• q RepeatMasker.out (TE file, hg19)

  • n 1000 (number of bootstrap replicates)

  • r hg19.chrom.sizes

  • g 20141105_hg38_TEage_with-nonTE.txt (distributed with the pipeline)

  • s rm. (shuffles the TEs within their genomics position)

The script performs a two-tailed permutation test to assess the enrichment (or depletion) of each annotated TE in the given regions (Roadmap regions), thus assigning a p-value to each annotated TE. Additionally, we corrected for multiple testing by applying a False Discovery Rate (FDR; [67]). Only TEs with FDR < 5% were retained, considered significantly enriched in the given tissue, and used for downstream analyses.

Composition of enriched TEs

To characterize TEs enriched within active and repressed regions of each tissue (e.g. Figs. 1b, 2b), each TE was assigned to one of the major TE classes: DNA transposons, LINEs, LTRs, SINEs, SVAs, according to RepeatMasker annotations. To assess the genomic distribution of the enriched TEs (e.g. Figs. 1c, 2c), we considered as 1) PROMOTERS: all of the regions found within +/− 1 Kb from an annotated TSS (Gencode_v19 comprehensive annotations). 2) GENE BODIES: all of the regions overlapping an annotated gene but not overlapping the promoter region. 3) INTERGENIC: all of the regions not overlapping an annotated gene and distant > 1 Kb from a TSS.

Correlation between TE insertion and variance in gene expression

We calculated the variance and mean of the TPM (Transcripts Per Million) for each gene using GTEx data. We assigned each TE overlapping an active or a repressed region to the closest gene, based on the distance to the nearest transcription start site. Next, we divided all human genes in four categories: 1) Genes associated with TEs that are only found in active regions across tissues; 2) Genes associated with TEs that are found in active or repressed regions in a tissue-specific fashion; 3) Genes associated with TEs that are only found in repressed regions; 4) Genes never associated with TE insertions. Gene expression variance, normalized by mean expression, was compared across the four categories. Gene density and gene length were used as covariates for the model. Specifically, gene density was calculated as the amount of exonic sequence present within +/− 100 Kb from each gene. In summary, the following model was used:

lm(normalized_variance~CATEGORY+gene_length + gene_density).

Variance was normalized by average expression across tissues.

Computation of Z-scores for tissue-specificity

For each TE enriched in active regions (FDR < 5%), we used the Odd Ratios (OR) from the permutation test of the TE-Analysis pipeline to compute Z-scores with the following equation: (OR – mean(OR)) / sd(OR). Z-scores can be found in Additional file 8: Table S5.

Motif analyses

Motif analyses were performed using the Meme-Suite [68], and specifically with the Meme-ChIP application. Fasta files of the regions of interest were produced using BEDTools v2.27.1. Shuffled input sequences were used as background. E-values < 0.001 were used as threshold for significance [68].

Testing for TE co-option on gene expression

For each human gene and for each tissue, GTEx provides the mean of the TPMs (Transcripts Per Million). To test whether tissue-specific TE enrichment correlates with tissue-specific changes in gene expression, for each gene associated with a TE of interest we used the mean TPMs to compare the expression of genes in the tissue of enrichment Vs the average of the gene expression of the same genes in all the other considered tissues (i.e. mean of TPMs across all the other tissues).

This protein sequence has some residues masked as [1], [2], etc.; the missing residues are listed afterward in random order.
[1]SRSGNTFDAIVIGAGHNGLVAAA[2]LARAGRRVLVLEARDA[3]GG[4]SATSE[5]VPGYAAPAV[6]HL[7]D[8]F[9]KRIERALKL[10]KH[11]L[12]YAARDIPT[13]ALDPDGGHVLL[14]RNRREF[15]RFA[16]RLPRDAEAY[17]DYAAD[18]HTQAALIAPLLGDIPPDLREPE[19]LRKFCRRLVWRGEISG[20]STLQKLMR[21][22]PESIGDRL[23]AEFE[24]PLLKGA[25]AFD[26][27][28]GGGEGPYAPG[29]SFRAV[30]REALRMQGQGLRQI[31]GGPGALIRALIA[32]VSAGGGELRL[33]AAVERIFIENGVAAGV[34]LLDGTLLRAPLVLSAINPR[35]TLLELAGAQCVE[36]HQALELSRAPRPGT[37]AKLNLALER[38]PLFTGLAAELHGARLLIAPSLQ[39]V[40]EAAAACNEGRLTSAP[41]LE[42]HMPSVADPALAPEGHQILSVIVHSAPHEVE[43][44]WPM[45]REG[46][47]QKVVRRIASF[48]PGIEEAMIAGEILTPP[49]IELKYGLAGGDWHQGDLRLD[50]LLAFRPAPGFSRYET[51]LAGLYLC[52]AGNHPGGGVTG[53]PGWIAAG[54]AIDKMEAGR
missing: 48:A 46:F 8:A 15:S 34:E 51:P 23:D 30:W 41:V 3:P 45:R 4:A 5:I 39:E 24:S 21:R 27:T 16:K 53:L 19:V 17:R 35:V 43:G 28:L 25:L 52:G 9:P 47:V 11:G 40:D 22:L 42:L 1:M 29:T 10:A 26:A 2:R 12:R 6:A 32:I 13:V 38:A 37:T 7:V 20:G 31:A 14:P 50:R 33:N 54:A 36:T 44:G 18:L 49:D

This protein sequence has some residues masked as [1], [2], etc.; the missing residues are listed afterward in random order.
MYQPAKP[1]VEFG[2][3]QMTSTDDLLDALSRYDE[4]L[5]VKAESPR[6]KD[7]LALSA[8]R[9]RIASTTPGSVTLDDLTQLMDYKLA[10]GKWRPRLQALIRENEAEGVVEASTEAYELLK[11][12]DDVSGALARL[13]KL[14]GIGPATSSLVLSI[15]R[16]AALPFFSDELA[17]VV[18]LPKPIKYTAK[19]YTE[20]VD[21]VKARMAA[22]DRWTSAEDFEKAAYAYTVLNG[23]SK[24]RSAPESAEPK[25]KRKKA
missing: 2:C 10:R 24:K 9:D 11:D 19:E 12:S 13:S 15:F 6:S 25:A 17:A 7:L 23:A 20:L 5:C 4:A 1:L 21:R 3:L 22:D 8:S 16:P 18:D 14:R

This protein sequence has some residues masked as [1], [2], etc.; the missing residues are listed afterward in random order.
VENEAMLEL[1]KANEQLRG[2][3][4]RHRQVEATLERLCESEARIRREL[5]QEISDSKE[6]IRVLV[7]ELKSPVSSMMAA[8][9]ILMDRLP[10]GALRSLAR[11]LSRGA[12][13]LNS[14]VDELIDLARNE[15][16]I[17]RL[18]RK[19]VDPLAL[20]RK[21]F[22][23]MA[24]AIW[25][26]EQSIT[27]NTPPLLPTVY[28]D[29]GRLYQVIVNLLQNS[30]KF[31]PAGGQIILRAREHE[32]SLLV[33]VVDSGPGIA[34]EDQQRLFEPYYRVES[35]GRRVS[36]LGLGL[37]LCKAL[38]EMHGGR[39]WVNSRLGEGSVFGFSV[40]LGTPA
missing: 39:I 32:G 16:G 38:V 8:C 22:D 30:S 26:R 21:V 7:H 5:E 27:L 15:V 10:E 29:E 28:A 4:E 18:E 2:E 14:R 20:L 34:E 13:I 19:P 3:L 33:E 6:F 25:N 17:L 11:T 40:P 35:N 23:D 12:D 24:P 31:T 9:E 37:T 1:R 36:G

Statistical and genomic analyses

All statistical analyses were performed using R v3.4.1 [69]. Figures were made with the package ggplot2 [70]. BEDTools v2.27.1 was used for all the genomic analyses.

Abbreviations

FDR: 

False Discovery Rate

GTEx: 

Genotype-Tissue Expression Consortium

LCL: 

Lymphoblastoid Cell Line

LINE: 

Long Interspersed Nuclear Element

LTR: 

Long terminal Repeat

OR: 

Odd Ratio

SINE: 

Short Interspersed Nuclear Element

SVA: 

Sine-Vntr-Alu

TE: 

Transposable Element

TF: 

Transcription Factor

TSS: 

Transcription Start Site

Declarations

Acknowledgements

We thank Roadmap and GTEx Consortia for the generation of invaluable data. MT thanks his current P.I. (Alessandro Gardini, The Wistar Institute) who granted him time and freedom to work on this project. We also thank the two anonymous reviewers for their valuable suggestions and insights.

Availability of data and materials

GTEx Expression data (read counts and RPKM; GTEx v6p) are available in the GTEx Portal (http://gtexportal.org). Raw expression data are stored in dbGap (study accession phs000424.v6.p1). However, raw data were not used for the present study, therefore access to dbGap was not necessary.

Complete Roadmap metadata used for the present study are publicly available on GEO: https://www.ncbi.nlm.nih.gov/geo/roadmap/epigenomics/. Roadmap raw data were not used for the present study.

Authors’ contributions

MT and CDB designed the project. MT, AK, and CDB analyzed the data. MT, AK, and CDB wrote and approved the manuscript.

Ethics approval and consent to participate

N/A

Competing interests

The authors declare that they have no competing interests.

Publisher’s Note

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Open AccessThis article is distributed under the terms of the Creative Commons Attribution 4.0 International License (http://creativecommons.org/licenses/by/4.0/), which permits unrestricted use, distribution, and reproduction in any medium, provided you give appropriate credit to the original author(s) and the source, provide a link to the Creative Commons license, and indicate if changes were made. The Creative Commons Public Domain Dedication waiver (http://creativecommons.org/publicdomain/zero/1.0/) applies to the data made available in this article, unless otherwise stated.

Authors’ Affiliations

(1)
Gene Expression and Regulation Program, The Wistar Institute, Philadelphia, PA, USA
(2)
Department of Genetics, University of Pennsylvania, Philadelphia, PA, USA
(3)
Department of Human Genetics, University of Utah, Salt Lake City, UT, USA
(4)
USTAR, Center for Genetic Discovery, Salt Lake City, UT, USA
(5)
Institute for Biomedical Informatics, University of Pennsylvania, Philadelphia, PA, USA